The manuscripts of Dupaix, and the designs of his draughtsman Castenada, were about to be sent to Madrid, which was then occupied by the French army, when the revolution broke out in Mexico; they then became an object of secondary importance, and remained during the wars of independence under the control of Castenada, who deposited them in the Cabinet of Natural History in Mexico. In 1828 M. Baradere disentombed them from the cartons of the museum, where, but for this accident, they might still have remained, and the knowledge of the existence of this city again been lost. The Mexican Congress had passed a law forbidding any stranger not formally authorized to make researches or to remove objects of art from the country; but, in spite of this interdict, M. Baradere obtained authority to make researches in the interior of the republic, with the agreement that after sending to Mexico all that he collected, half should be delivered to him, with permission to transport them to Europe. Afterwards he obtained by exchange the original designs of Castenada; and an authentic copy of the itinerary and descriptions of Captain Dupaix was promised in three months. From divers circumstances, that copy did not reach M. Baradere till long after his return to France, and the work of Dupaix was not published until 1834-5, twenty-eight years after his expedition, when it was brought out in Paris, in four volumes folio, at the price of 800f., with notes and commentaries by M. Alexandre Lenoir, M. Warden, M. Charles Farcy, M. Baradere, and M. De St. Priest.

Lord Kingsborough's ponderous tomes, so far as regards Palenque, are a mere reprint of Dupaix, and the cost of his work is 80l. per copy. Colonel Galindo's communications to the Geographical Society of Paris are published in the work of Dupaix, and since him Mr. Waldeck, with funds provided by an association in Mexico, had passed two years among the rains. His drawings, as he states in a work on another place, were taken away by the Mexican government; but he had retained copies, and before we set out, his work on Palenque was announced in Paris. It, however, has never appeared, and in the meantime Dupaix's is the text-book.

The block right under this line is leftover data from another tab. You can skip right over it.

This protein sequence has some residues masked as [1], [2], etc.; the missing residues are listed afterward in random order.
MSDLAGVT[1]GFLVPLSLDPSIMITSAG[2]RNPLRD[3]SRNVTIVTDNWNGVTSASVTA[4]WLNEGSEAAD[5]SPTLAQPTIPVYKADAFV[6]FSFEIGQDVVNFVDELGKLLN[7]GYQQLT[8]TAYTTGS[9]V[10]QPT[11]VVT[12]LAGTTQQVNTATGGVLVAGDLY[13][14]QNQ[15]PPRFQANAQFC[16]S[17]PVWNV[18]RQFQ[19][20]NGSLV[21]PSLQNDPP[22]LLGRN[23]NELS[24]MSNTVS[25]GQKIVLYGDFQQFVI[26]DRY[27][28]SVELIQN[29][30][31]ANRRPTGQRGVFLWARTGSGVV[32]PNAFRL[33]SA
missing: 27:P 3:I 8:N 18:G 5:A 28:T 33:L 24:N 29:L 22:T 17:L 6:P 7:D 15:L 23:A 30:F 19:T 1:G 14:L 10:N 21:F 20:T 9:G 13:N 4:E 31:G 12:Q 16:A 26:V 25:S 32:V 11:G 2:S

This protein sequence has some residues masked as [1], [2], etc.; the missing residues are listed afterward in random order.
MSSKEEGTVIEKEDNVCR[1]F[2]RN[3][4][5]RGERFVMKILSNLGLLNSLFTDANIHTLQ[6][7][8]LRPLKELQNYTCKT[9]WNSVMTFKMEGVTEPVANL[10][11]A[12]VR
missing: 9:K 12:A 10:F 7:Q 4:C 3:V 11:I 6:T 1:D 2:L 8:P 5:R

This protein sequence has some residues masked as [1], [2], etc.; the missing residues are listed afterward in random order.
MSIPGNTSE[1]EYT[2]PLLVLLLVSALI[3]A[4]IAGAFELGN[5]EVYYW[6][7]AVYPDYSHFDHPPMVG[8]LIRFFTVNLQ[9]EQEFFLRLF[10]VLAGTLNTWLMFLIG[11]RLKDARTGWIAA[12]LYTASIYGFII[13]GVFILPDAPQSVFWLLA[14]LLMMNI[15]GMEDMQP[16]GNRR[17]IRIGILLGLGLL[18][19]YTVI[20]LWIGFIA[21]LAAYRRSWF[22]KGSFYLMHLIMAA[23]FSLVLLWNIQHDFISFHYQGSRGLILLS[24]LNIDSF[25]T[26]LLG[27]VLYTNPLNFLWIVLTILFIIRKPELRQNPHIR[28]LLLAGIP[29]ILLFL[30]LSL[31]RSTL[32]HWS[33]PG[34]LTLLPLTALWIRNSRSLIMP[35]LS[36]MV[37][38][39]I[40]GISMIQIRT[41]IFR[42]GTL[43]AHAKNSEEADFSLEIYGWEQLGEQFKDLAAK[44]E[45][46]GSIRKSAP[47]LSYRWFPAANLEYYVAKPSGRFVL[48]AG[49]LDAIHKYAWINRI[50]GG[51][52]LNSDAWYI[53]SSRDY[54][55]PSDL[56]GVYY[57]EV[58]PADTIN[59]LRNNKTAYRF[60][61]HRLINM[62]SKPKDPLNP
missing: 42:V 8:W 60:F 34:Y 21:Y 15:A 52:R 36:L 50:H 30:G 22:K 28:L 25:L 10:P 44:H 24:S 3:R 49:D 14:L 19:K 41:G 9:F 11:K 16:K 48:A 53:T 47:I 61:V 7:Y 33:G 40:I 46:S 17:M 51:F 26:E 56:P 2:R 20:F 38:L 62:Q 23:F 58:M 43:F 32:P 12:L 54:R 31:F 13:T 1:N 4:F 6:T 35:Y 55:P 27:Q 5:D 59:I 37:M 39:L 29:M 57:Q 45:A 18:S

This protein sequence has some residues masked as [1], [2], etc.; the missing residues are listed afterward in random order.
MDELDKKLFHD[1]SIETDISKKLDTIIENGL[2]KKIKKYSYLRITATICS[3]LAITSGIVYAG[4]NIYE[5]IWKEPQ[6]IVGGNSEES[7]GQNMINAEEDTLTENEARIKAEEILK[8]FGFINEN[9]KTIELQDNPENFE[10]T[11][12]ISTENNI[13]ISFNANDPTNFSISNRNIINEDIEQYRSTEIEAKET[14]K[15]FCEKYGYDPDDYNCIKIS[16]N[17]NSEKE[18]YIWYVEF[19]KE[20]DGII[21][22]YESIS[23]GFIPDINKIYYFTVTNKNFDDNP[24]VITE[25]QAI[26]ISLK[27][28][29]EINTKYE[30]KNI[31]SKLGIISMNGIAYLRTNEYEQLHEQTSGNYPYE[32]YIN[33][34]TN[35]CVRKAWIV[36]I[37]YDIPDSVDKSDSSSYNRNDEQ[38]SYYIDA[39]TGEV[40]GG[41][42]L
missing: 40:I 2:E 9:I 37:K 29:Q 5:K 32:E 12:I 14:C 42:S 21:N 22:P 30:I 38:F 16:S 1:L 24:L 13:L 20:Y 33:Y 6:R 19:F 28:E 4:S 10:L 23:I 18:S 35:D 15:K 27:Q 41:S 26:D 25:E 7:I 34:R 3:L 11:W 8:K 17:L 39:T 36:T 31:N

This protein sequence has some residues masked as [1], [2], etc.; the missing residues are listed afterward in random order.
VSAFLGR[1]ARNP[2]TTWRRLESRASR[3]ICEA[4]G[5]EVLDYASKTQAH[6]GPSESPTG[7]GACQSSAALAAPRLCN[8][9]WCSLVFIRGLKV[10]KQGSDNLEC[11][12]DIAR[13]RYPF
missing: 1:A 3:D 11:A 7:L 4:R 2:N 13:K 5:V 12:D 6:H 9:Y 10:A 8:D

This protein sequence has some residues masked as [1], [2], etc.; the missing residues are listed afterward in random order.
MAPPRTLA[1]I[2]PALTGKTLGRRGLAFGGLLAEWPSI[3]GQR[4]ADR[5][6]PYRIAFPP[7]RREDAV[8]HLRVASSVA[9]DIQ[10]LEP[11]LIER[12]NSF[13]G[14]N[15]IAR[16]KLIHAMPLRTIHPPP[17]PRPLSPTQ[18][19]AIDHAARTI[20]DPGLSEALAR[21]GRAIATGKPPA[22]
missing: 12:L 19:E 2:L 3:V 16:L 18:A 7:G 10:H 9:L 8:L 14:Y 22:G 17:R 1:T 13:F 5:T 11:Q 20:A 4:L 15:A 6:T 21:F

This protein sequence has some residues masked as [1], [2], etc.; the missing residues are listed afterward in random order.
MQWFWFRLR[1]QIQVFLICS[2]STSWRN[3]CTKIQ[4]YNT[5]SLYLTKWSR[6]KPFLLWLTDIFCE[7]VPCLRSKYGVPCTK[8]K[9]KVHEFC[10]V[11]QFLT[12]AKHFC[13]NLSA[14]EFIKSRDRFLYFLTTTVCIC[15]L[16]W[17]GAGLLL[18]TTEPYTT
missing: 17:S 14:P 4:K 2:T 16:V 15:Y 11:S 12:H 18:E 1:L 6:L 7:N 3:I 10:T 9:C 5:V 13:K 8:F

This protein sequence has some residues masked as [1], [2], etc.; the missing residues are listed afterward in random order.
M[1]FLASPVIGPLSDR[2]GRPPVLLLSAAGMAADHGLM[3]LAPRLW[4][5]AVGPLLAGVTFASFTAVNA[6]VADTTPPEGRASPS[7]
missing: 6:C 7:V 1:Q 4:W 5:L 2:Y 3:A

I have two objections to make to this work, not affecting Captain Dupaix, who, as his expedition took place thirty-four years since, is not likely to be affected, if he be even living, but his Paris editors. The first is the very depreciating tone in which mention is made of the work of his predecessor, Del Rio, and, secondly, this paragraph in the introduction:—

"It must be considered that a government only can execute such undertakings. A traveller relying upon his own resources, cannot hope, whatever may be his intrepidity, to penetrate, and, above all, to live in those dangerous solitudes; and, supposing that he succeeds, it is beyond the power of the most learned and skilful man to explore alone the ruins of a vast city, of which he must not only measure and draw the edifices still existing, but also determine the circumference and examine the remains, dig the soil and explore the subterraneous constructions. M. Baradere arrived within fifty league of Palenque, burning with the desire of going there; but what could a single man do with domestics or other auxiliaries, without moral force or intelligence, against a people still half savage, against serpents and other hurtful animals, which, according to Dupaix, infest these ruins, and also against the vegetative force of a nature, fertile and powerful, which in a few years re-covers all the monuments and obstructs all the avenues?"